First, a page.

Why Do Bad Things Happen to Good People?
Is God fair? You don’t have to live on this planet very long to see unfairness, injustice, oppression and abject evil. We observe rich people cheating poor people, hear of child abuse and human trafficking. There are shootings in our schools. Bad people seem to prosper while those trying to do what is right get the short end of the stick. The call we never expect…the diagnosis that knocks us off our feet…the regrets that keep us up at night. How could God let it happen? Why didn’t He answer that prayer? It’s one of the toughest questions of all time. It’s also one of the most difficult questions to understand, and even harder to attempt to explain. Life is full of difficult questions, but thankfully God’s Word is full of answers. He welcomes our questions. In part 1 out the Why series we answer the question, “Why do bad things happen to good people?”
Bottom Line: God is not the creator of evil and suffering.
Something To Talk About:
C.S. Lewis had an interesting perspective on pain. Lewis had many things happen in his life. He lost his mother at an early age, saw his dad emotionally abandon him, suffered from a respiratory illness as a teenager, fought and was wounded in World War I, and finally had to bury his beloved wife. Through all of this, Lewis wrote about all of his heartache in his work The Problem of Pain. In this work, Lewis penned one of his most famous lines: “Pain insists upon being attended to. God whispers to us in our pleasures, speaks in our conscience, but shouts in our pain: it is His megaphone to rouse a deaf world.” Although suffering is not good, God can accomplish good in several ways:
- God uses pain to draw people toward Christ: John 16:33 says, “I have told you all this so that you may have peace in me. Here on earth you will have many trials and sorrows. But take heart, because I have overcome the world.” I love that Jesus doesn’t simply say we’ll have trials and sorrow and then leaves it to us to figure out. Instead, He promises peace and reminds us that He has overcome the world, meaning our hardships aren’t without purpose. One of those purposes could be to draw people to Himself, because you’ll never know that God is all you need until God is all you’ve got.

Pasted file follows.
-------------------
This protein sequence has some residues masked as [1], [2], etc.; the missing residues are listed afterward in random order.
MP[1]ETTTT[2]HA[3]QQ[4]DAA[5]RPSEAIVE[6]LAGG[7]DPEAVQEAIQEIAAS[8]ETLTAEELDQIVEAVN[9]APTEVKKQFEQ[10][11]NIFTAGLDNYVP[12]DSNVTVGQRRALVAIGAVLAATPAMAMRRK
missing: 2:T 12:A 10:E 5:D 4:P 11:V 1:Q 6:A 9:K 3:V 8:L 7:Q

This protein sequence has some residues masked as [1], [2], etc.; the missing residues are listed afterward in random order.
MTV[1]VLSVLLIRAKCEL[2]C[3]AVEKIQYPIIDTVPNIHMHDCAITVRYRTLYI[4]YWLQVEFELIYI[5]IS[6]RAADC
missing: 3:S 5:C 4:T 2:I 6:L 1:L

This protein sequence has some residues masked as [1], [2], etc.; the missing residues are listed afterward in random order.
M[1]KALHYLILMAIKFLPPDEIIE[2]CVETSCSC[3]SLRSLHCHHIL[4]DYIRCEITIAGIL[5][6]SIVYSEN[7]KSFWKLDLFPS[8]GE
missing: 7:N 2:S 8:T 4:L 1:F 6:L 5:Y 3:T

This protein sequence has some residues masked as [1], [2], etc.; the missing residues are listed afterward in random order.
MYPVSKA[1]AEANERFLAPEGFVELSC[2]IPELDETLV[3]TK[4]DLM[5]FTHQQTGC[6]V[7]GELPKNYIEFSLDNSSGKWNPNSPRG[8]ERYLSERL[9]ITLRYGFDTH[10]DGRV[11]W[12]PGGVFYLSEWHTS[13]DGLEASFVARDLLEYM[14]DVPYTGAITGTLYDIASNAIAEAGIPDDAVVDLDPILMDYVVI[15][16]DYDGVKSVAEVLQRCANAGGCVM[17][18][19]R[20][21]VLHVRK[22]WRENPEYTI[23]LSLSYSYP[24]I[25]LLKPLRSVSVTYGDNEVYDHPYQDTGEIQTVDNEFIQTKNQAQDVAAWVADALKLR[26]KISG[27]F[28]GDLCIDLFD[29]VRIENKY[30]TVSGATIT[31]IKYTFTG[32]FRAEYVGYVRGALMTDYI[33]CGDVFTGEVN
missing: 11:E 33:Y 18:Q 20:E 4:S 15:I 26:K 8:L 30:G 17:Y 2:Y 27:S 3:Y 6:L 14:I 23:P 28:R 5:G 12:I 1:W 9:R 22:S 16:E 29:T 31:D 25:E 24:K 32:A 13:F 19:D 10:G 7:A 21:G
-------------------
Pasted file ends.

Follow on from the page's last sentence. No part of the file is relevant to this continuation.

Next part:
- God uses pain to sharpen our character; God wants to transform your life through adversity. Why? It produces character. There will always be difficult things that we must overcome in every season, and God wants to use every single one of them to develop your character. The Apostle Paul, a man who knew suffering, wrote about this in his letter to the Christians in Rome. “We can rejoice, too, when we run into problems and trials, for we know that they help us develop endurance. And endurance develops strength of character, and character strengthens our confident hope of salvation. (Romans 5:3-4) People who have suffered much and didn’t give up, either outwardly or inwardly, have certain richness and strength about them.
- God uses pain to lovingly discipline His children for their own good: God allows us to undergo trials and temptations so our faith will be tested and we will grow in maturity as Christians. God uses these trials to discipline us for godliness. Hebrews 12:9-10 says, “Since we respected our earthly fathers who disciplined us, shouldn’t we submit even more to the discipline of the Father of our spirits, and live forever? For our earthly fathers disciplined us for a few years, doing the best they knew how. But God’s discipline is always good for us, so that we might share in his holiness.” Never is the hardship and suffering sent our way done on a whim. His ultimate purpose is to make us like His son (Romans 8:29). In order for that to happen, He has to change us. Ultimately, that is the purpose of all discipline, whether it is from a parent, or a coach, or from God. God seeks to change our behavior, our actions, our thoughts, and our motives.